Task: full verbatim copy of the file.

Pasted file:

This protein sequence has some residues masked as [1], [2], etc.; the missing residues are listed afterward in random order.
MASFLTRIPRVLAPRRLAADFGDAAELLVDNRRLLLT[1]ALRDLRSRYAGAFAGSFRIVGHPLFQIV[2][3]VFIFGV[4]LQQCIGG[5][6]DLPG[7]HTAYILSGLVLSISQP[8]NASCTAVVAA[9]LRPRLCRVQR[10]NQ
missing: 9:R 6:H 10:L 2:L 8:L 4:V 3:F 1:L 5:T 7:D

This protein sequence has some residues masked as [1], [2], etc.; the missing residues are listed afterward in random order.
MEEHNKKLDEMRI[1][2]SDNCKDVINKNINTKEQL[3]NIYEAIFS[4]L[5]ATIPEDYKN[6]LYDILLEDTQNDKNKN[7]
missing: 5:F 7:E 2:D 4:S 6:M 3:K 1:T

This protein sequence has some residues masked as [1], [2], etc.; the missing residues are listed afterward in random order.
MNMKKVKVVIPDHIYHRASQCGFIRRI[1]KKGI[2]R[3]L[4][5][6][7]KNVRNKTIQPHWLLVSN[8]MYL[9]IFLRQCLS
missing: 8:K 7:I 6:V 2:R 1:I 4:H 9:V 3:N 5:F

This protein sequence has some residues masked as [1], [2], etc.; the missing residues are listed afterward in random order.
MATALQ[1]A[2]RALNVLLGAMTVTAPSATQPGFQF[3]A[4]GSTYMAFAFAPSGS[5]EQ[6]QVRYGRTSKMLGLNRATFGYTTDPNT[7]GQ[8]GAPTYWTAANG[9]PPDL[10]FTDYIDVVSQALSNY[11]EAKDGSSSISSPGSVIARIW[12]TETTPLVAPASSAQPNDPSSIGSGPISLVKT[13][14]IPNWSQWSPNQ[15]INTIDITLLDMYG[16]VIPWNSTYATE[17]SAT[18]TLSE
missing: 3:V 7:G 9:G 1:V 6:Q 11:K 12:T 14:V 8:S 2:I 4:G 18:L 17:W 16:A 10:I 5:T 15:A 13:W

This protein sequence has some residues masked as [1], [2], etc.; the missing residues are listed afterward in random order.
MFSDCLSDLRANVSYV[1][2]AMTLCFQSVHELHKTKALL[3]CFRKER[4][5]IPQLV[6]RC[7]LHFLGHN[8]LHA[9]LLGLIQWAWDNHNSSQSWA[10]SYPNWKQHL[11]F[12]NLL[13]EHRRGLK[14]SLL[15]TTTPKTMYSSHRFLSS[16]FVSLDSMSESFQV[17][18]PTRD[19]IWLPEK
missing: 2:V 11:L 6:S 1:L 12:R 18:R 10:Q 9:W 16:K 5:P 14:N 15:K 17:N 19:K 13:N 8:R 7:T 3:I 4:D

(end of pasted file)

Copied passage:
This protein sequence has some residues masked as [1], [2], etc.; the missing residues are listed afterward in random order.
MASFLTRIPRVLAPRRLAADFGDAAELLVDNRRLLLT[1]ALRDLRSRYAGAFAGSFRIVGHPLFQIV[2][3]VFIFGV[4]LQQCIGG[5][6]DLPG[7]HTAYILSGLVLSISQP[8]NASCTAVVAA[9]LRPRLCRVQR[10]NQ
missing: 9:R 6:H 10:L 2:L 8:L 4:V 3:F 1:L 5:T 7:D

This protein sequence has some residues masked as [1], [2], etc.; the missing residues are listed afterward in random order.
MEEHNKKLDEMRI[1][2]SDNCKDVINKNINTKEQL[3]NIYEAIFS[4]L[5]ATIPEDYKN[6]LYDILLEDTQNDKNKN[7]
missing: 5:F 7:E 2:D 4:S 6:M 3:K 1:T

This protein sequence has some residues masked as [1], [2], etc.; the missing residues are listed afterward in random order.
MNMKKVKVVIPDHIYHRASQCGFIRRI[1]KKGI[2]R[3]L[4][5][6][7]KNVRNKTIQPHWLLVSN[8]MYL[9]IFLRQCLS
missing: 8:K 7:I 6:V 2:R 1:I 4:H 9:V 3:N 5:F

This protein sequence has some residues masked as [1], [2], etc.; the missing residues are listed afterward in random order.
MATALQ[1]A[2]RALNVLLGAMTVTAPSATQPGFQF[3]A[4]GSTYMAFAFAPSGS[5]EQ[6]QVRYGRTSKMLGLNRATFGYTTDPNT[7]GQ[8]GAPTYWTAANG[9]PPDL[10]FTDYIDVVSQALSNY[11]EAKDGSSSISSPGSVIARIW[12]TETTPLVAPASSAQPNDPSSIGSGPISLVKT[13][14]IPNWSQWSPNQ[15]INTIDITLLDMYG[16]VIPWNSTYATE[17]SAT[18]TLSE
missing: 3:V 7:G 9:G 1:V 6:Q 11:K 12:T 14:V 8:S 2:I 4:G 18:L 17:W 16:A 10:I 5:T 15:A 13:W

This protein sequence has some residues masked as [1], [2], etc.; the missing residues are listed afterward in random order.
MFSDCLSDLRANVSYV[1][2]AMTLCFQSVHELHKTKALL[3]CFRKER[4][5]IPQLV[6]RC[7]LHFLGHN[8]LHA[9]LLGLIQWAWDNHNSSQSWA[10]SYPNWKQHL[11]F[12]NLL[13]EHRRGLK[14]SLL[15]TTTPKTMYSSHRFLSS[16]FVSLDSMSESFQV[17][18]PTRD[19]IWLPEK
missing: 2:V 11:L 6:S 1:L 12:R 18:R 10:Q 9:W 16:K 5:P 14:N 15:K 17:N 19:K 13:N 8:R 7:T 3:I 4:D